Check Their User Reviews!
This is pretty much a no-brainer, but not always. It’s easy to get caught up in your research and get so enticed by a product with all the features you want that you forget to check reviews. You may find that the software that impressed you has some very lukewarm reviews.
Some products may only have a few reviews, and if you find that’s the case you should look for online video reviews and tutorials. Whatever you do, do not skip the comments section because that’s where you will find more feedback on a product.
You can find user reviews for the products on our DXP software list here. There you will find user feedback on costs, usability, support, and overall functionality.
More Resources: Your Digital Experience Starter Guide!
A lot of technical terms, especially acronyms being thrown at you can be pretty overwhelming. We put together concepts and terms you will see alot of while researching DXP.
Common acronyms you will see while looking for a DXP include:
DX means digital experience.
DXM means digital experience management.
DXCM means digital experience customer management.
DXP means digital experience platform.
DAM means digital asset management.
DMS means data management system.
WCM means web content management system. These can be DXPs.
CRM means customer relationship management.
CMS means content management system.
UI means user interface.
UX means user experience.
CX means customer experience.
If you’re ready for further research into DXP software, we have a list filled with customer reviews and insight for a variety of platforms. You should also see our articles for free DXPs, DXP pricing, and DXP definition.
For those that want a look at a CRM or CMS instead of getting a DXP, we have software reviews for those as well. Even if you do want a DXP to handle a good chunk of marketing and customer support, a separate CRM or CMS can still be worth it.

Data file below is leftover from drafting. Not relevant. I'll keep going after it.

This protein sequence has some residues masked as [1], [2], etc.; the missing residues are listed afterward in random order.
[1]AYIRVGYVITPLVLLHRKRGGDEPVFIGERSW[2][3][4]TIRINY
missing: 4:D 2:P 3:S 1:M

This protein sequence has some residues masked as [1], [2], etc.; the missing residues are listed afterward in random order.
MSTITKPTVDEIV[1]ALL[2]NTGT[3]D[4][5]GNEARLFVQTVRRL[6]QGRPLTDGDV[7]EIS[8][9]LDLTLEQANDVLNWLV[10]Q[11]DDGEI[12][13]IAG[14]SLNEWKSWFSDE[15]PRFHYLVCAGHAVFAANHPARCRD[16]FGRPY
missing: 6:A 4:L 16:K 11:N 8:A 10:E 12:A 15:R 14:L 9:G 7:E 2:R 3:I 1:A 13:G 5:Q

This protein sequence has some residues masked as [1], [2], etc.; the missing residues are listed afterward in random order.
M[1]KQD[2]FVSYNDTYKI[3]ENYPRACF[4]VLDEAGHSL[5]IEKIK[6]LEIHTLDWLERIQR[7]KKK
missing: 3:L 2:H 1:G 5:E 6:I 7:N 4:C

You may also be interested in a contact management system to keep track of clients so you can apply customer retention practices like email marketing. Digital asset management systems can also be helpful if you need to organize your data.
If you have used any of the platforms discussed here let us know with a review to help other buyers make informed decisions.
Index of Terms and Concepts
Below we have a list of terms related to DXP software that not everyone will be familiar with.
Artificial Intelligence (AI)
Artificial Intelligence is a computer program or algorithm that can accomplish programmed tasks. They can allow the automation of many manual chores users dread and streamline workloads. AIs with machine learning can incorporate lessons from prior tasks and improve without new code being added.
This is the collection of software that teams will use to accomplish tasks and projects. It can refer to cloud applications, system databases, developer tools, etc. Technology stacks can become complicated so it’s important to organize and maintain them.
Silos refer to data that is stored separately from the rest of your tech stack because they don’t integrate easily. This makes it harder to share with different departments and access your full tech stack. It’s generally recommended to eliminate data silos so you can search through and find data in your systems faster. For more in-depth information see TechTarget’s article on Silos.
Application Programming Interface (API)
An Application Programming Interface is an interface connecting programs or computer programs. They’re used as an interface to perform services for other systems. API’s instruct the system what to do, so it can function properly for you. Software you may know of with APIs include Google Maps, Twitter, and Instant Message systems.